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Sunday, January 20, 2019

Six-Year Statute of Limitations Governs Medical Claims

In a landmark decision the NJ Court of Appeals held that medical provider claims for expenses in workers’ compensation claims are subject to a contractual six-year statute of limitations. The ruling will have a major impact upon the overburdened state’s Division of Workers’ Compensation (NJDWC) system.

The NJDWC is already recognizing a soaring number of medical expense disputes and it lacks a standardized adjudication process. The Legislature should establish a medical fee schedule and create a separate alternate dispute resolution (ADR) system to adjudicate the medical provider claims.

The Court ruled that the delayed medical claims were valid even though they were filed over two years from the injured workers’ accident. In deciding the case the Court reasoned that even though the NJ DWC had been conferred with exclusive jurisdiction under N.J.S.A. 34:15-15 enacted in 2012, the Legislature was silent on the issue of the statute of limitations (SOL) for such matters. The Court held that, the triggering date for the time-bar in N.J.S.A. 34:15-51 is not the date of the employee’s accident, but the date of the action’s accrual under the law of contracts N.J.S.A. 2A:14-1.

Judge Fisher wrote, “…we are most persuaded that the Legislature intended to leave unaltered the time within which medical-provider claims must be commenced because the Act's two-year time-bar simply doesn’t fit. N.J.S.A. 34:15-51 requires that a petition for compensation must be filed within two years of ‘the accident.’ Because there can be no doubt that ‘the accident,’ as used in this statute, relates only to the date the employee's work-related injury occurred, the idea that the timeliness of a medical-provider's claim should be gauged by the passage of time from the employee's accident seems nonsensical. It's safe to say that there would be – if this shorter statute of limitations applied – numerous times in which the window within which medical providers would be required to assert their claims would expire before their claims accrued. Is it not likely that at times an employee might be treated by a medical provider for a period greater than the two-year period following the worker's accident or even not be treated by a particular medical provider until after two years elapsed from the work-related accident? In seeking a reasonably plausible interpretation of the Legislature's amendment, are we really to assume the Legislature intended to create a situation where a medical provider's right to pursue a legitimate claim 12 A-5597-16T1 might actually be extinguished before it even accrued? Absent greater evidence than its silence, we refuse to assume the Legislature intended to make such a significant and incongruous change to the time-bar applicable to medical provider claims.”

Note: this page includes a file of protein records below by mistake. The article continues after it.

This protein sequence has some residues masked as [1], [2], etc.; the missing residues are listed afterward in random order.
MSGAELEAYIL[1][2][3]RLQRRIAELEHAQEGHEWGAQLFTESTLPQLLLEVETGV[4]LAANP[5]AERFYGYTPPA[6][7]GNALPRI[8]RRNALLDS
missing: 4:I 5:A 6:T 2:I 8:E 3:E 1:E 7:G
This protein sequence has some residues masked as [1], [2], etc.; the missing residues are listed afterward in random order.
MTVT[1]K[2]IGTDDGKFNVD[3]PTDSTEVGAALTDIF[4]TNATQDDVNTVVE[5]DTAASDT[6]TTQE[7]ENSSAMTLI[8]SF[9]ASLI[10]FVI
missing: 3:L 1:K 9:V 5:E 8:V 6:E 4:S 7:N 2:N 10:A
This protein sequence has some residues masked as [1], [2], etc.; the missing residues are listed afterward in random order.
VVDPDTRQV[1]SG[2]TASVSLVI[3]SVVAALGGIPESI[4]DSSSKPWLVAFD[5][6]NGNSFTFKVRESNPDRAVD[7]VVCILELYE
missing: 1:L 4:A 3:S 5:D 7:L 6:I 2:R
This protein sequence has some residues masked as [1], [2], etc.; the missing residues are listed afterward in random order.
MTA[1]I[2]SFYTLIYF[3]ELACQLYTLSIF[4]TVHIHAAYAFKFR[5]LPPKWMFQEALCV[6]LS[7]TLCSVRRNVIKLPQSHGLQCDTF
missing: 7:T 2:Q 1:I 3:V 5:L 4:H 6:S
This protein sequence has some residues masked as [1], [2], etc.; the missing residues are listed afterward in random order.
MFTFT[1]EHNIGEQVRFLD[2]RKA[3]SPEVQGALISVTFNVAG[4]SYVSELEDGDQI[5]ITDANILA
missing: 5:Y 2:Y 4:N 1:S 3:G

NJ is one of the very few states that has no medical fee schedule nor ADR process to handle medical fee disputes. See, “Guidelines for Medical Provider Claims-A Valuable Approach” 10-21-17 and “Fee Schedules: A Defense of Bureaucracy in Workers Compensation” 12-3-18.

Medical claims have become a growing albatross to the compensation adjudication process and a major distraction from the focus of the primary worker- employer disputes. The expense disputes continue to escalate in number and drain the summary adjudicatory process of delivery of workers’ compensation benefits of precious and limited judicial resources. While the Court's decision is rationale, it unfortunately administratively compounds a dire situation. Before medical provider claims emasculate the entire workers’ compensation system, legislative action is needed to finally establish a medical fee schedule and establish a separate mandatory and binding ADR process for medical provider disputes.


Jon L. Gelman of Wayne NJ is the author of NJ Workers’ Compensation Law (West-Thomson-Reuters) and co-author of the national treatise, Modern Workers’ Compensation Law (West-Thomson-Reuters). For over 4 decades the Law Offices of Jon L Gelman  1.973.696.7900  has been representing injured workers and their families who have suffered occupational accidents and illnesses.

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